Best 2010 Covers

OW Staff | 1/5/2011, 5 p.m.

As we celebrate our 6th anniversary, we offer a condensed version of some of our best cover stories from this past year. - OW.

'Grim Sleeper' suspect taken into custody
Arrest believed to conclude decade's long investigation

By Joseph Wright
OW Senior Staff Writer

After the deaths of 10 Black women and at least one Black man in South Central Los Angeles over a period of almost 25 years, a man suspected of being the so-called "Grim Sleeper" was arrested by the Los Angeles Police Department.
The Robbery-Homicide Division of the LAPD took 57-year-old Lonnie David Franklin Jr. into custody at his home on 81st Street near Western Avenue. His arrest was the culmination of an investigation that began more than two decades ago.
LAPD Detective Dennis Kilcoyne said the Grim Sleeper serial killer was linked by forensic evidence to eight murders between 1985-88 and three murders between 2001-07. The killer was given the "Grim Sleeper" moniker because of what was believed to be a 13- or 14-year gap between his murderous rampages.
The district attorney's office charged Franklin with 10 counts of murder and one count of attempted murder. Prosecutors said he was eligible for the death penalty.
The common links in the killings were that all the victims were Black, all but one were women, and most of them were involved in prostitution or drug activity.
Franklin was described as a neighborhood mechanic who showed no signs of being capable of such horrible crimes.

After Katrina, oil spill threatened ways of life
New Orleans Blacks dispersed

By Manny Otiko
OW Contributor

Having been battered by Hurricane Katrina, which dispersed African American families to the four corners of the country, many Black fishermen were also threatened by the Gulf of Mexico oil spill.
The spill, caused by an explosion on the Deepwater Horizon oil rig, leaked about 12-19,000 barrels of oil a day into the ocean, according to figures from the United States Geological Survey. Considered the worst oil spill in U.S. history, it took 88 days to stop.
Byron Encalade, president of the Louisiana Oystermen Association, said the spill had the potential to devastate a way of life that has gone on for generations.
"One major misconception is that oil that has dissolved into water is gone and, therefore, harmless," said Charles Hopkinson, director of Georgia Sea Grant and professor of marine sciences at the University of Georgia Franklin College of Arts and Sciences. "The oil is still out there, and it will likely take years to completely degrade. We are still far from a complete understanding of what its impacts are."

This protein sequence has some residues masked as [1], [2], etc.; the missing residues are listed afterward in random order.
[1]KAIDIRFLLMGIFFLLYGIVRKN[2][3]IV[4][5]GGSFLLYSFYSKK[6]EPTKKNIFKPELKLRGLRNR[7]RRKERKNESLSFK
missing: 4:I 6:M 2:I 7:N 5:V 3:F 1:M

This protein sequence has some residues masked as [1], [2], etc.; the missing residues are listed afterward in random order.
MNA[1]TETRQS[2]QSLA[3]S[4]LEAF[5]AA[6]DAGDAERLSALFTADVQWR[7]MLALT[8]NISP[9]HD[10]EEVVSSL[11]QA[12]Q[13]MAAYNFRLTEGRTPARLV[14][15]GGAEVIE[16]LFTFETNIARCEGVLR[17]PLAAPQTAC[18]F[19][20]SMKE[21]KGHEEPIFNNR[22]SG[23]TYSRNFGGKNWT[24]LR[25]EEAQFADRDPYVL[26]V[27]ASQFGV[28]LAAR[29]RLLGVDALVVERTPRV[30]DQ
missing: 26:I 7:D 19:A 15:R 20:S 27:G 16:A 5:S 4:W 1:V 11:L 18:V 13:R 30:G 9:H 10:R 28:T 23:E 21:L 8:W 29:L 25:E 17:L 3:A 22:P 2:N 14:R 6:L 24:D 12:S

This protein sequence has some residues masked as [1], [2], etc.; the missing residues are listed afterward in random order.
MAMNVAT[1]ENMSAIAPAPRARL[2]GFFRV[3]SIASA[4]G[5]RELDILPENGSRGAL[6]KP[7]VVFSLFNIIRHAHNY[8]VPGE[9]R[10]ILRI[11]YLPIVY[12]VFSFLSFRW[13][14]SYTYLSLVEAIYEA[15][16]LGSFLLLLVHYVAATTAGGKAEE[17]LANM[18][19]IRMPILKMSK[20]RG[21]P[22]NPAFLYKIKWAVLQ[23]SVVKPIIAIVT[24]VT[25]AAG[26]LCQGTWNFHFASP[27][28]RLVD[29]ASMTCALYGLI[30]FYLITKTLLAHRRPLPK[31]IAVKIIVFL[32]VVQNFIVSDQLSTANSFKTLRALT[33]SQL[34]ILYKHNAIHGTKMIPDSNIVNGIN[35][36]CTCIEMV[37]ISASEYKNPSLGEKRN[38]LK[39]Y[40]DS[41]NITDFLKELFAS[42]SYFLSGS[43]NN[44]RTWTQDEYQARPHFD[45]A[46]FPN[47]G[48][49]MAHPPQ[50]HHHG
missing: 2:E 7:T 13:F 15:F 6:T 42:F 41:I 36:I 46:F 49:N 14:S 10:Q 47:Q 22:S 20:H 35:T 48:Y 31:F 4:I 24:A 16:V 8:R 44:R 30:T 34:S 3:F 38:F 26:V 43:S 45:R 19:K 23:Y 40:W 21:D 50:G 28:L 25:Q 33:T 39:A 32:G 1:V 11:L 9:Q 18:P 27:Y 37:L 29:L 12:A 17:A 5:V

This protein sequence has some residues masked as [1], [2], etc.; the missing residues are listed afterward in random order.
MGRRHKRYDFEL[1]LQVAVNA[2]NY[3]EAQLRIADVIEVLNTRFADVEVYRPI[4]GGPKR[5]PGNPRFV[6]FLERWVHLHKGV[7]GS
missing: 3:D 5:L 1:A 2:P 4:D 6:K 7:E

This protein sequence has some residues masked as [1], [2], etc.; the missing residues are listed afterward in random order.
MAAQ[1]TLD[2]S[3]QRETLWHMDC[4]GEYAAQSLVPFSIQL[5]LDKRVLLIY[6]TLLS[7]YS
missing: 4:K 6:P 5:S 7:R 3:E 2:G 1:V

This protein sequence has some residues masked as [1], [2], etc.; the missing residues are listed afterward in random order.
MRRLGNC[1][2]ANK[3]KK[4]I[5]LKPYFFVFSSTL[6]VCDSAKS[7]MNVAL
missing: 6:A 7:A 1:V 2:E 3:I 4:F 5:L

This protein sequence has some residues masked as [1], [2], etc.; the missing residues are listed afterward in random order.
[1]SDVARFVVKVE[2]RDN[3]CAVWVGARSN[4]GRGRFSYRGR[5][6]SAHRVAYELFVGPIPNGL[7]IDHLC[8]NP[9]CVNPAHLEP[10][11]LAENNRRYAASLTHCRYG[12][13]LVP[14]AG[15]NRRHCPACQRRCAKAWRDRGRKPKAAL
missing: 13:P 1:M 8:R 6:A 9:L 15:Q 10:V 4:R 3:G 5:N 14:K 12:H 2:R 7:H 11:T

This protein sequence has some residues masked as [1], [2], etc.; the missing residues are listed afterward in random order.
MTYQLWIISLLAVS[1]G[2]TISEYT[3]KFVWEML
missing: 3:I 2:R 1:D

Losing a family tradition that has been around for generations puts a lot of emotional stress on people, said Burnell Tolbert, president of the Lafourche Parish branch of the NAACP. "For a lot of these guys, (fishing) is a way of life."

Tea Party boiled over with hot displeasure
Some African Americans caught up in the movement

By Brittney M. Walker
OW Staff Writer

Since President Barack Obama took the oath of office in 2009, an interesting faction of political activists called the Tea Party ("tea" standing for taxed enough already) began making a ruckus.
According to TeaParty.org, the group's core values include the belief that immigration is bad; English should be a key language requirement; a stronger military is essential; smaller government and fewer personal and business taxes; bailouts and stimulus plans are illegal; average citizens should have access to political offices, and the national budget needs to be balanced.
In March, the party verbally attacked some in the African American community, including members of the Congressional Black Caucus (CBC). Rep. John Lewis (D-Ga.) was spat on by party demonstrators and Rep. Emanuel Cleaver (D-Mo.) was called the n-word.
There was, however, a small group of African American supporters who claim the party is for everyone.
Candidate for the first congressional district of Mississippi, Angela McGlowan, was recruited by the Tea Party for the November election. She was one of the few African American faces who sided with the movement. She was also frequently called upon to be a political analyst for FOX News.